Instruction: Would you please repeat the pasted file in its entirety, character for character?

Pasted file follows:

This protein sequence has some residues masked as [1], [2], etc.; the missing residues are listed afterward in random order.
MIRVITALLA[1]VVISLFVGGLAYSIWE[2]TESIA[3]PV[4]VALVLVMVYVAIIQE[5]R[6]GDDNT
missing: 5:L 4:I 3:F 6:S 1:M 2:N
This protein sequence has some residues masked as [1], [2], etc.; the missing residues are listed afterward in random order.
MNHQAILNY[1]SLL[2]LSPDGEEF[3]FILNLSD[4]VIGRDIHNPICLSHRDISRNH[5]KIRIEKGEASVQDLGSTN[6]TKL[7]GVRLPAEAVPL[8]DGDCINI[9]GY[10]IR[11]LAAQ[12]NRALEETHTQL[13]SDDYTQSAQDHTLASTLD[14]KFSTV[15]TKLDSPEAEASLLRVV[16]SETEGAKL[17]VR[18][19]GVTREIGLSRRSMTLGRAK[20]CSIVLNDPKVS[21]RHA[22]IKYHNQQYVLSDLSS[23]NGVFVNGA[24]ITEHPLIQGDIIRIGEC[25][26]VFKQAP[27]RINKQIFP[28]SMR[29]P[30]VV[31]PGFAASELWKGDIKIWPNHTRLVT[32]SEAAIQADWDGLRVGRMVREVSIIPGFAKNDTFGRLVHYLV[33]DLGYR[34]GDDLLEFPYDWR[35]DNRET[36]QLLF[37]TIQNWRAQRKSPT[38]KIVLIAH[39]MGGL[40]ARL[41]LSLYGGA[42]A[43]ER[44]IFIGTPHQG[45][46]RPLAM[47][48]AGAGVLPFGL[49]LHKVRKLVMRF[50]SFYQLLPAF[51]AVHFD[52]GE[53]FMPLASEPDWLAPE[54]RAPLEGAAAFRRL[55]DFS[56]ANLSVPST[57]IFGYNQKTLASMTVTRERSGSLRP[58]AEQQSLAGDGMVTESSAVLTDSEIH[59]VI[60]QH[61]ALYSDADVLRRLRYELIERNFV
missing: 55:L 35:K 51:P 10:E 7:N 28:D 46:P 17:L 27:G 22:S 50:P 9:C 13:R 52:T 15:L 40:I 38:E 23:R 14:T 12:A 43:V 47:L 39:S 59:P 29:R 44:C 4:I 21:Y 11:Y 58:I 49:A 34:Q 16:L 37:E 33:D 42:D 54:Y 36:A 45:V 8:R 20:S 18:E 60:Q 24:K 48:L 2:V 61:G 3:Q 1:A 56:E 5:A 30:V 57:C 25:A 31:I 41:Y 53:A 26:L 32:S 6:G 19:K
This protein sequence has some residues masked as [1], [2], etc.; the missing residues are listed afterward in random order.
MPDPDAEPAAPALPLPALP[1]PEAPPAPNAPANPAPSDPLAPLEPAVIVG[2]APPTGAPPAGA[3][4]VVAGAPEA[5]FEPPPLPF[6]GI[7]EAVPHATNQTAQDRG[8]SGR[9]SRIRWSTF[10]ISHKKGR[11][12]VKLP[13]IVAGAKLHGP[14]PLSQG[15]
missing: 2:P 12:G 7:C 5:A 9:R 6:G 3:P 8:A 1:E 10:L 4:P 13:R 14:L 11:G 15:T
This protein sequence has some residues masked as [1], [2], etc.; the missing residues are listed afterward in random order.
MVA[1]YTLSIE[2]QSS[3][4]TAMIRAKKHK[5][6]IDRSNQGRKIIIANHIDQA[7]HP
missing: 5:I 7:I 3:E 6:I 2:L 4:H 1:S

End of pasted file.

This protein sequence has some residues masked as [1], [2], etc.; the missing residues are listed afterward in random order.
MIRVITALLA[1]VVISLFVGGLAYSIWE[2]TESIA[3]PV[4]VALVLVMVYVAIIQE[5]R[6]GDDNT
missing: 5:L 4:I 3:F 6:S 1:M 2:N
This protein sequence has some residues masked as [1], [2], etc.; the missing residues are listed afterward in random order.
MNHQAILNY[1]SLL[2]LSPDGEEF[3]FILNLSD[4]VIGRDIHNPICLSHRDISRNH[5]KIRIEKGEASVQDLGSTN[6]TKL[7]GVRLPAEAVPL[8]DGDCINI[9]GY[10]IR[11]LAAQ[12]NRALEETHTQL[13]SDDYTQSAQDHTLASTLD[14]KFSTV[15]TKLDSPEAEASLLRVV[16]SETEGAKL[17]VR[18][19]GVTREIGLSRRSMTLGRAK[20]CSIVLNDPKVS[21]RHA[22]IKYHNQQYVLSDLSS[23]NGVFVNGA[24]ITEHPLIQGDIIRIGEC[25][26]VFKQAP[27]RINKQIFP[28]SMR[29]P[30]VV[31]PGFAASELWKGDIKIWPNHTRLVT[32]SEAAIQADWDGLRVGRMVREVSIIPGFAKNDTFGRLVHYLV[33]DLGYR[34]GDDLLEFPYDWR[35]DNRET[36]QLLF[37]TIQNWRAQRKSPT[38]KIVLIAH[39]MGGL[40]ARL[41]LSLYGGA[42]A[43]ER[44]IFIGTPHQG[45][46]RPLAM[47][48]AGAGVLPFGL[49]LHKVRKLVMRF[50]SFYQLLPAF[51]AVHFD[52]GE[53]FMPLASEPDWLAPE[54]RAPLEGAAAFRRL[55]DFS[56]ANLSVPST[57]IFGYNQKTLASMTVTRERSGSLRP[58]AEQQSLAGDGMVTESSAVLTDSEIH[59]VI[60]QH[61]ALYSDADVLRRLRYELIERNFV
missing: 55:L 35:K 51:P 10:E 7:N 28:D 46:P 17:L 27:G 22:S 50:P 9:C 13:R 52:T 15:L 40:I 38:E 23:R 14:T 12:A 43:V 47:L 39:S 59:P 29:R 44:C 4:I 21:Y 11:Y 58:I 49:A 34:Q 16:L 37:E 33:D 42:D 54:Y 36:A 45:V 8:R 20:S 18:E 60:Q 24:K 48:L 2:V 61:G 3:Q 1:A 56:E 5:A 30:V 57:C 25:A 31:I 41:Y 53:A 26:L 32:S 6:G 19:K
This protein sequence has some residues masked as [1], [2], etc.; the missing residues are listed afterward in random order.
MPDPDAEPAAPALPLPALP[1]PEAPPAPNAPANPAPSDPLAPLEPAVIVG[2]APPTGAPPAGA[3][4]VVAGAPEA[5]FEPPPLPF[6]GI[7]EAVPHATNQTAQDRG[8]SGR[9]SRIRWSTF[10]ISHKKGR[11][12]VKLP[13]IVAGAKLHGP[14]PLSQG[15]
missing: 2:P 12:G 7:C 5:A 9:R 6:G 3:P 8:A 1:E 10:L 4:P 13:R 14:L 11:G 15:T
This protein sequence has some residues masked as [1], [2], etc.; the missing residues are listed afterward in random order.
MVA[1]YTLSIE[2]QSS[3][4]TAMIRAKKHK[5][6]IDRSNQGRKIIIANHIDQA[7]HP
missing: 5:I 7:I 3:E 6:I 2:L 4:H 1:S